Former Lawmaker Hit With Ethics Action
Thursday, June 28th 2007, 3:59 pm
By: News On 6
OKLAHOMA CITY (AP) _ Former state Rep. Mike Mass, who has pleaded guilty to a federal charge in a public corruption case, was reprimanded by the Oklahoma Ethics Commission on Thursday for failing to disclose income when he was a state lawmaker.
The public reprimand was announced by commission chairman James Loy after a closed-door meeting of commission members.
During the years 2004, 2005 and 2006, Mass filed financial disclosure statements which failed to report substantial income, the Ethics Commission said in a statement.
``The three counts show a deliberate intent to hide income, which the law requires to be disclosed,'' Loy said.
Income amounts listed as not reported included at least $42,000 in 2003, a minimum of $49,500 in 2004 and $46,790.27 in 2006, when Mass left office after serving the maximum 12 years under the state's term-limit law.
The figures were obtained by subpoenaing bank records of Mass accounts.
Mass pleaded guilty in Muskogee last April to a federal felony charge as part of a plea agreement linked to a fraudulent scheme to distribute state money to private businesses.
The ex-lawmaker listed his address in Higgins, but he does not have a listed telephone number and could not be reached for comment on the ethics panel's action.
Under disclosure rules, public officials are required to report sources of income in excess of $5,000.
The reprimand said a public official failing to disclose income ``precludes a determination whether that public official has conflicts of interest when handling the public business. It also engenders distrust, which has the effect of undermining confidence in government.''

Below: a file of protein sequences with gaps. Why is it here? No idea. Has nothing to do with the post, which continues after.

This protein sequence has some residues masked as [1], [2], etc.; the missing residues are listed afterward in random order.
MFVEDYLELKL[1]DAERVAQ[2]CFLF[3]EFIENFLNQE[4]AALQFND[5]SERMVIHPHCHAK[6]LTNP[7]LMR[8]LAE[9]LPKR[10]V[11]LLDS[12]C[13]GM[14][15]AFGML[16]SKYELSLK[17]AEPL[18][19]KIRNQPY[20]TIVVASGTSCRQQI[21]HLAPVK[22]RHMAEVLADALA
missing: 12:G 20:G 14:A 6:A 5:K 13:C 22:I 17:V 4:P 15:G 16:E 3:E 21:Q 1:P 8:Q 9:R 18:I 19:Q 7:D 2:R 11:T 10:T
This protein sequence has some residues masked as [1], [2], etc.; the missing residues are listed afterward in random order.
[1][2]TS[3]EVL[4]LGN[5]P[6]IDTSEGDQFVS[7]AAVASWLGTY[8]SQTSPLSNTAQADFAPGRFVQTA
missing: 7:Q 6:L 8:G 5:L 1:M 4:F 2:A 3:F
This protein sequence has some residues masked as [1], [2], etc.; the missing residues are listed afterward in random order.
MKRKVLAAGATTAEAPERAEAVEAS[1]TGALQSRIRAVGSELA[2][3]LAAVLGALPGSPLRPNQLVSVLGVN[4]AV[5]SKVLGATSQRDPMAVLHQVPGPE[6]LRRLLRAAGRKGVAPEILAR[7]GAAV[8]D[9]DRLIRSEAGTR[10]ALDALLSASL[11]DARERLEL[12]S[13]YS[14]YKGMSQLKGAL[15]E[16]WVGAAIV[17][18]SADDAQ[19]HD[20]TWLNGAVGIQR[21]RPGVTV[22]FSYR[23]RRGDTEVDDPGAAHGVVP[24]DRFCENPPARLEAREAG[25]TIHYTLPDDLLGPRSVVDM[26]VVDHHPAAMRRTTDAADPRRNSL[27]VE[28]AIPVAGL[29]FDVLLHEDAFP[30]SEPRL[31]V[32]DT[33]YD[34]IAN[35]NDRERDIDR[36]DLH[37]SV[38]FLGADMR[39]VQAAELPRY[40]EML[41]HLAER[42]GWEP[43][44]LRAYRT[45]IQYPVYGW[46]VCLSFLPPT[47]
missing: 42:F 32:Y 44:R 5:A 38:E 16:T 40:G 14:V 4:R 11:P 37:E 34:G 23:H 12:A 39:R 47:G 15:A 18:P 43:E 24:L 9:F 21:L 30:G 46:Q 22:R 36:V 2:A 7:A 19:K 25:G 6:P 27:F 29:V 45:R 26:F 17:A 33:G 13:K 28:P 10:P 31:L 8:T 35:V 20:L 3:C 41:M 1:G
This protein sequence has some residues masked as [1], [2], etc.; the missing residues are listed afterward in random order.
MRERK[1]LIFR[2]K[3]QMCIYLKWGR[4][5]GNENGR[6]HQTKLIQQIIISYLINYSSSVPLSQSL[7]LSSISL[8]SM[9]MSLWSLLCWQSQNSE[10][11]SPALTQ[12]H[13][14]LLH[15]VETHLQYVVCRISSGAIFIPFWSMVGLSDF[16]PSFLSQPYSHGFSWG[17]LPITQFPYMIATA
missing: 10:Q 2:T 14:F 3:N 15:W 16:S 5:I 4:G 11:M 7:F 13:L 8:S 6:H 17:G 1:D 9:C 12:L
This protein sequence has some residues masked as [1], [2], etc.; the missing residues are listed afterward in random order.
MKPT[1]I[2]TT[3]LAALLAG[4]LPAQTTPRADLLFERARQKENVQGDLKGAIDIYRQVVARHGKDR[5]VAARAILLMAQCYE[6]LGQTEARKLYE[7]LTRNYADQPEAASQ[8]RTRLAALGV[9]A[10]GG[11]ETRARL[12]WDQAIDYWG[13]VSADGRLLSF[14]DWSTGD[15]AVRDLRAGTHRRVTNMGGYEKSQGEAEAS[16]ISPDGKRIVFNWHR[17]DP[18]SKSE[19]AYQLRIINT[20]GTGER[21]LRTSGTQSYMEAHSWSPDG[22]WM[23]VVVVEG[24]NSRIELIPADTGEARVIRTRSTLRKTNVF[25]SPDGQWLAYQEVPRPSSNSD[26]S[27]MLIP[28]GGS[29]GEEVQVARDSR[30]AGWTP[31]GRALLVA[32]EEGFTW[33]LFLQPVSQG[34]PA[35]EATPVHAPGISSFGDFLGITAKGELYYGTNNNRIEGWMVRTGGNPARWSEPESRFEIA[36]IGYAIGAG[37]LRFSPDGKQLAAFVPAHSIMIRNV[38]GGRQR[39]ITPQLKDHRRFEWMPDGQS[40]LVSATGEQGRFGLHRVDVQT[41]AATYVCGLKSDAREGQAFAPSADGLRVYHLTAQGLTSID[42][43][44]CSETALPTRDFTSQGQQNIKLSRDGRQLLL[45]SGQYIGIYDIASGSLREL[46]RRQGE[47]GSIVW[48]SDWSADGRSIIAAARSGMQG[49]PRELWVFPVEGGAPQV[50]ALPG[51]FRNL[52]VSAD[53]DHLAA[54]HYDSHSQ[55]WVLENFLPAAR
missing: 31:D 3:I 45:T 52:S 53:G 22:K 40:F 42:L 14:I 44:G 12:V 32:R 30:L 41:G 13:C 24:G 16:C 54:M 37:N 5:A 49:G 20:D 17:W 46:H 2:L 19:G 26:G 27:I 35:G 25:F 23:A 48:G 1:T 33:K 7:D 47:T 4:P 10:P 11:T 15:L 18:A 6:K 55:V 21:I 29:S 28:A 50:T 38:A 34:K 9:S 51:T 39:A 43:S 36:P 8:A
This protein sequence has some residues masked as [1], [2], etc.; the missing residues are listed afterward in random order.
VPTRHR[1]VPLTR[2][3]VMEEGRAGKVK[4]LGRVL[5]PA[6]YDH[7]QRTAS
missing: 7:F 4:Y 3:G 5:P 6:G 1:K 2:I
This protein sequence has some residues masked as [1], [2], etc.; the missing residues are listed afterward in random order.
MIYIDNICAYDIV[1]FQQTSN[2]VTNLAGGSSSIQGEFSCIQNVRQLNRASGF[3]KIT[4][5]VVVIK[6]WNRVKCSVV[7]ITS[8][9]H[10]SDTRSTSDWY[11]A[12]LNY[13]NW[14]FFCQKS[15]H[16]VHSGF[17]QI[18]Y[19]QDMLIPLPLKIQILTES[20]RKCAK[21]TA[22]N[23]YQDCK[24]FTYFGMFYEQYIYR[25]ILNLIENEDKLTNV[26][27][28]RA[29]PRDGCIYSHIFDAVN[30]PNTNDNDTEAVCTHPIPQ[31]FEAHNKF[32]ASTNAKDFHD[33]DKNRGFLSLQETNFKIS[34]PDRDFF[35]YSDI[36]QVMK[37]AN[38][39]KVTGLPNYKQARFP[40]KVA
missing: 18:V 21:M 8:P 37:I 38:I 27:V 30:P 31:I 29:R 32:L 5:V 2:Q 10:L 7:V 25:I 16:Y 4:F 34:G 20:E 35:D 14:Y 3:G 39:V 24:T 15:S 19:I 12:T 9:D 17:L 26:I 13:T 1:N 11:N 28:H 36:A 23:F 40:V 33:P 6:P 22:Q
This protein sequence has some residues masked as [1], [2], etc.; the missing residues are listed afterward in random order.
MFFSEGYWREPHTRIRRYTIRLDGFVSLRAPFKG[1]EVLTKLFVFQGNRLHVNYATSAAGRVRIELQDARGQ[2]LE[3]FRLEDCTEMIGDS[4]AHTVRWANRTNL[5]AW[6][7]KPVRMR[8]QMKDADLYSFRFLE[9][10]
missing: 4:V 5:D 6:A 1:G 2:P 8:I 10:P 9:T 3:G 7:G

Mass is the former chairman of the House Appropriations Committee.
Federal prosecutors allege he took part in a conspiracy that led to money being funneled to the business enterprises of Steve Phipps, longtime business partner of former state Sen. Gene Stipe.
The charge against Mass asserts that mail fraud was committed in a scheme to deprive Oklahoma citizens of ``the right to honest services.''
The charge carries a maximum penalty of five years in prison and a $250,000 fine.
Phipps pleaded guilty to a similar charge on Wednesday and also is cooperating with federal authorities.
U.S. Attorney Sheldon Sperling has said Mass is believed to have received $250,000 in kickbacks. Two other ex-lawmakers have been cited in court documents as receiving kickbacks, but have not been charged.
Mass is accused of conspiring with two other legislators to steer funds appropriated by the Legislature to the Rural Development Foundation, which then distributed the money to National Pet Products and Indian Nations Entertainment Corporation.